When you start climbing the rugged mountain peaks you build up strength and endurance. Climbing up on the high altitude mountains brings your lungs stronger and increases your stamina. You will realize after some trekking that climbing the mountains is like a catwalk for me. Mountain trekking also improves your diet plan, because you realize that eating unhealthy food is not fuel you up to climb the high altitudes.
3. Find happiness and luxuries
They will teach you to find happiness and luxuries in small things. Supposedly, you are climbing the toughest part of any mountain but you are run out of water & food. Amid the mighty nature, what would you wish for? A car, bungalow or money? No, you know that they are of no use for you now. All you want is water & food. And, when the nature gifts you a river and tree full of fruits you find your luxury.
4. You are the witness of photos in screen
You can witness the views that people watch on their laptop and mobile screens just because being a mountain person you already visited that place of mesmerizing meadows and snow-caped peaks. Climbing up the mountain is not so easy task, but when you reach at the top then only you understand that it is worth.
5. A True Companion
You’ll find a lot of peoples with similar nature when you start trekking in the mountains. You get to meet all kinds of people. You trust your new group of adventurers in the hard times. You realize in the worst storms or worst conditions your new friends will get your back creating a strong bond between the two. Apart from this, you all have the same goals, ‘to reach the highest peak and enjoy the beauty of nature throughout the trail.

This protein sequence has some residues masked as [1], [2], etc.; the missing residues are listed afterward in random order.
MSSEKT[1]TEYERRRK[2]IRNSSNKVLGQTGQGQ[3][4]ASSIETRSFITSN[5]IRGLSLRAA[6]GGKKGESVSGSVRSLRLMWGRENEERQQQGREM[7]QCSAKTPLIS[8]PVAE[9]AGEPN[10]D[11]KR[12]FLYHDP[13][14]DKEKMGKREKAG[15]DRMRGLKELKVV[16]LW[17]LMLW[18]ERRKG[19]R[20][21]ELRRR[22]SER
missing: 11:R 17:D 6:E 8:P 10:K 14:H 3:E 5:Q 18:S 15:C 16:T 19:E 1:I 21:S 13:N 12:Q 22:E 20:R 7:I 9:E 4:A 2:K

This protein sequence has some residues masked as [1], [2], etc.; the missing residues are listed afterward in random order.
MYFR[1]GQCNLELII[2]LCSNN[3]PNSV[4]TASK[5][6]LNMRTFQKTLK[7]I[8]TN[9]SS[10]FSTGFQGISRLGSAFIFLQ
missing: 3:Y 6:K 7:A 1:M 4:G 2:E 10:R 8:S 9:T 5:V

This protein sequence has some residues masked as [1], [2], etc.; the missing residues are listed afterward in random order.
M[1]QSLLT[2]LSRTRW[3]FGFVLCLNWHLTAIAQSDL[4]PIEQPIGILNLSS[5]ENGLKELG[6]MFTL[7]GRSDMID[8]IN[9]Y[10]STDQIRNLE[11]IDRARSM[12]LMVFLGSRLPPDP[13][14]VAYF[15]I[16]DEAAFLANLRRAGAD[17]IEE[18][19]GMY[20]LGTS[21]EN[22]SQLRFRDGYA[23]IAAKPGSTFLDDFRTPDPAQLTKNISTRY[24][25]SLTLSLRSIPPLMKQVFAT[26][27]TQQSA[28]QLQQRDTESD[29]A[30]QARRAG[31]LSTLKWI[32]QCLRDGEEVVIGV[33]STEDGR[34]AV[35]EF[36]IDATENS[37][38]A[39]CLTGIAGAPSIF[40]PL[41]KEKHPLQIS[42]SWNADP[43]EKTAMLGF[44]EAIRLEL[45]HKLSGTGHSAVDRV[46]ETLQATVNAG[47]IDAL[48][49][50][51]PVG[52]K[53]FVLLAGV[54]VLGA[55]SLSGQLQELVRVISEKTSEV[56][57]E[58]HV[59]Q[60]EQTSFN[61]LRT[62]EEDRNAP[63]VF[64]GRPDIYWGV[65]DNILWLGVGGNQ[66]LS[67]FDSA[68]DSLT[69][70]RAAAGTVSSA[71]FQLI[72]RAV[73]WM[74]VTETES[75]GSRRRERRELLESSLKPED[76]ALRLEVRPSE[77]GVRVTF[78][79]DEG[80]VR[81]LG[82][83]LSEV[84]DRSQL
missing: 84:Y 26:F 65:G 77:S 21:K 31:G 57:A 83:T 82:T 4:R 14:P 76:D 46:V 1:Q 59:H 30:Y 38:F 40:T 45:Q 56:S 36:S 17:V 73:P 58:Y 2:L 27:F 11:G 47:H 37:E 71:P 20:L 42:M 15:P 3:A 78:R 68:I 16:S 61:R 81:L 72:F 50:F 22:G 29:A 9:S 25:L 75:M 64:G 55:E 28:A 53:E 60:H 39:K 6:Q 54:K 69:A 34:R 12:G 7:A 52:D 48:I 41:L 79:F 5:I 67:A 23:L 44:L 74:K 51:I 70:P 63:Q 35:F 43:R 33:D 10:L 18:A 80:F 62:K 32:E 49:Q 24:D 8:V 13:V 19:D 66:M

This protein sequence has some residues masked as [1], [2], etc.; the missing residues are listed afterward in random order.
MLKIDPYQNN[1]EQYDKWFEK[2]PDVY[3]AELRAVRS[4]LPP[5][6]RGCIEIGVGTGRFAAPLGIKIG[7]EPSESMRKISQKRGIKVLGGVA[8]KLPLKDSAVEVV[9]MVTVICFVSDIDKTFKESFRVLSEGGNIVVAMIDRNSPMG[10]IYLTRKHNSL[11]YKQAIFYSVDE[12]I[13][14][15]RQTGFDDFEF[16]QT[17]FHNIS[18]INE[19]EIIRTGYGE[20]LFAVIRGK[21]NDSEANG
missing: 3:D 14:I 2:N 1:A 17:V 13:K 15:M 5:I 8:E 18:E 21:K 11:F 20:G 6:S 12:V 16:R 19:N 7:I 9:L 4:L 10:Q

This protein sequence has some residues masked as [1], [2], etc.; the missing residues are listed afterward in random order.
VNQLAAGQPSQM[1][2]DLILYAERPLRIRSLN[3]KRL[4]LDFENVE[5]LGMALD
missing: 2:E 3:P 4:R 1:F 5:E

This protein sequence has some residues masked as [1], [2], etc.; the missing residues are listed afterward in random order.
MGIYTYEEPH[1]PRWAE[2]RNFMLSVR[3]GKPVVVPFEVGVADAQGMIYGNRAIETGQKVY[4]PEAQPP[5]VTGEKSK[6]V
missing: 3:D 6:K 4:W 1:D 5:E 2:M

Every Mountain top is within reach if you just keep climbing
Treks with Easy-Moderate level
There are treks for wanderers who wants to explore and looks up the nature. The mention are the treks for those wanderers who start their trekking passion.
1. Trek to Triund, Mcleodganj (9,278.21ft.)
Triund is a small hill in the Kangra district in the state of Himachal Pradesh, India. The Triund Hill Station is a part of Dharamkot. Triund is at the foot of the Dhauladhar ranges and is at a height of 2,828 m.
Itinerary– Triund hill is located 11 kms from the city Mcleodganj, Himachal Pradesh. One day trek to uphill. There is campsite allocated on the top.
2. Prashar Lake, Mandi (8,957ft.)
Prashar Lake lies 49 km north of Mandi, Himachal Pradesh, India, with a three storied pagoda-like temple dedicated to the sage Prashar. The lake is located at a height of 2730 m above sea level. With deep blue waters, the lake is held sacred to the sage Prashar and he is regarded to have meditated there. Surrounded by snow-capped peaks and looking down on the fast flowing river Beas, the lake can be approached via Drang. The temple was built in the thirteenth century and legend has it was built by a baby from a single tree. The lake has a floating island in it and it is said to be unclear how deep it is, with a diver not being able to determine its depth.
Itinerary– Trekkers have to reach Mandi Town, Himachal Pradesh, then from there take taxi to village Baghi which is 23kms from Mandi Town. From Baghi there is trek trail to Prashar lake of around 10-12kms. A must visited trek for Beginners.
3. Nag Tibba Trek, Tehri Garhwal (9,915ft.)